Article Text

Download PDFPDF
Characteristics of family meetings for patients with advanced disease in an Australian metropolitan tertiary hospital
  1. Amy Wang1,2,
  2. Kristina Thomas1,
  3. Jennifer Weil1,3 and
  4. Peter Hudson1,2,4
  1. 1Centre for Palliative Care, St Vincent’s Hospital Melbourne, Fitzroy, Victoria, Australia
  2. 2University of Melbourne, Parkville, Victoria, Australia
  3. 3Department of Medicine, University of Melbourne, Parkville, Victoria, Australia
  4. 4Vrije University Brussels, Brussels, Belgium
  1. Correspondence to Dr Amy Wang, Centre for Palliative Care Education and Research, St Vincent's Hospital Melbourne Pty Ltd, Fitzroy, VIC 3065, Australia; aytw15{at}gmail.com

Abstract

Objectives Family meetings (FMs) between clinicians, patients and family are recommended as a valuable communication and care planning method in the delivery of palliative care. However, there is a dearth of knowledge regarding FM characteristics, with few studies describing the prevalence, circumstances and content of FMs. The aims of this study were to: (1) measure the prevalence of FMs, (2) examine circumstance and timing of FMs, and (3) explore the content of FMs.

Methods A retrospective medical record audit was conducted of 200 patients who died in an Australian hospital of an expected death from advanced disease. Details of FMs were collected using an audit tool, along with patient demographics and admission data.

Results 33 patients (16.5%) had at least one FM during their inpatient stay. The majority of FMs occurred for patients admitted to an inpatient palliative care unit (59.5%) and were most commonly facilitated by doctors (81.0%). Patient attendance was frequent (40.5%). FM content fell into six categories: medical information, supportive communication behaviours of clinicians, psychosocial support for patients and families, end-of-life discussions, discharge planning and administrative arrangements.

Conclusions Despite the benefits FMs confer, FMs appear to be infrequently used at the end of life. When FMs are used, there is a strong medical focus on both facilitation and content. Available FM documentation tools also appear to be underused. Clinicians are encouraged to have a greater understanding of FMs to optimise their use and adopt a proactive and structured approach to the conduct and documentation of FMs.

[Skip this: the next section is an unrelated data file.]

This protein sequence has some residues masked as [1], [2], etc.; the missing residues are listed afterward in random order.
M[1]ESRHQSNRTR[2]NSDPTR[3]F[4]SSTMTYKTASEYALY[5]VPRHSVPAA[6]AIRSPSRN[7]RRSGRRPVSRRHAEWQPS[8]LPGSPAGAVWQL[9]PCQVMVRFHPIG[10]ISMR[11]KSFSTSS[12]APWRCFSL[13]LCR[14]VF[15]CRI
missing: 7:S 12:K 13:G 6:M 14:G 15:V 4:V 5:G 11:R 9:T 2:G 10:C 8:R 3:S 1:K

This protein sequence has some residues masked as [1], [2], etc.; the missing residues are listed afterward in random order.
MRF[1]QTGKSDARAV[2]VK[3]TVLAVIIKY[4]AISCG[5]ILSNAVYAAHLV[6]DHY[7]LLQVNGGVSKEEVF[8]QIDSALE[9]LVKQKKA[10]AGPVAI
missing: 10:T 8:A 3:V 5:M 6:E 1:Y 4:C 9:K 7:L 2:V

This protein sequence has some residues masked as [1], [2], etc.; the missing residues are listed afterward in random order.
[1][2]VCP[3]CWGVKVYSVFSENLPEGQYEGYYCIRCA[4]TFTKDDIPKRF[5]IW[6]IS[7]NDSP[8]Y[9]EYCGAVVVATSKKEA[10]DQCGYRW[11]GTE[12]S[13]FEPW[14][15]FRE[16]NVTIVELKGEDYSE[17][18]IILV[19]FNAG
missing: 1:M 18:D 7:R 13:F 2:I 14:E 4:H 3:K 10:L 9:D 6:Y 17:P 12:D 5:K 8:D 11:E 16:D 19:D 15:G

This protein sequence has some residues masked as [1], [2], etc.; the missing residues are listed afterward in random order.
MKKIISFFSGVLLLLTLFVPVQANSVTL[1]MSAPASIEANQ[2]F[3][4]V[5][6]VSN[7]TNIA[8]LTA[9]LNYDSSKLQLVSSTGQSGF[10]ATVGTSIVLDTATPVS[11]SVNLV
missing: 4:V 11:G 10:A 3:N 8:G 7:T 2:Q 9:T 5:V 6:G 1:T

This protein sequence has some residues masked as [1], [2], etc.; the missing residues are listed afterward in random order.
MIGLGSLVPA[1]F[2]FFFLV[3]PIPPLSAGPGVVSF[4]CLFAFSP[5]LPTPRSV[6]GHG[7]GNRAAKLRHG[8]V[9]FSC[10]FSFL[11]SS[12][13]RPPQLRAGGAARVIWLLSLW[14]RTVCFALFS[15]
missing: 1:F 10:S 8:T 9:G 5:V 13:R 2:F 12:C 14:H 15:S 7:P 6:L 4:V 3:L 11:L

• palliative care
  • palliative care education
  • family carer research
  • aged care
  • psychooncology
View Full Text

Statistics from Altmetric.com

Footnotes

  • Contributors AW designed data collection tools, collected data for the study, cleaned and analysed the data, and drafted and revised the paper; is a guarantor. KT reviewed the data collection tool, analysed the data, and drafted and revised the paper. JW reviewed the data collection tool, and drafted and revised the paper. PH contributed to the conception of the work, oversaw the direction of the project, reviewed the data collection tool, and drafted and revised the paper.

  • Funding The authors have not declared a specific grant for this research from any funding agency in the public, commercial or not-for-profit sectors.

  • Competing interests None declared.

  • Patient consent for publication Not required.

  • Provenance and peer review Not commissioned; externally peer reviewed.

  • Data availability statement Data are available upon request.

Request Permissions

If you wish to reuse any or all of this article please use the link below which will take you to the Copyright Clearance Center’s RightsLink service. You will be able to get a quick price and instant permission to reuse the content in many different ways.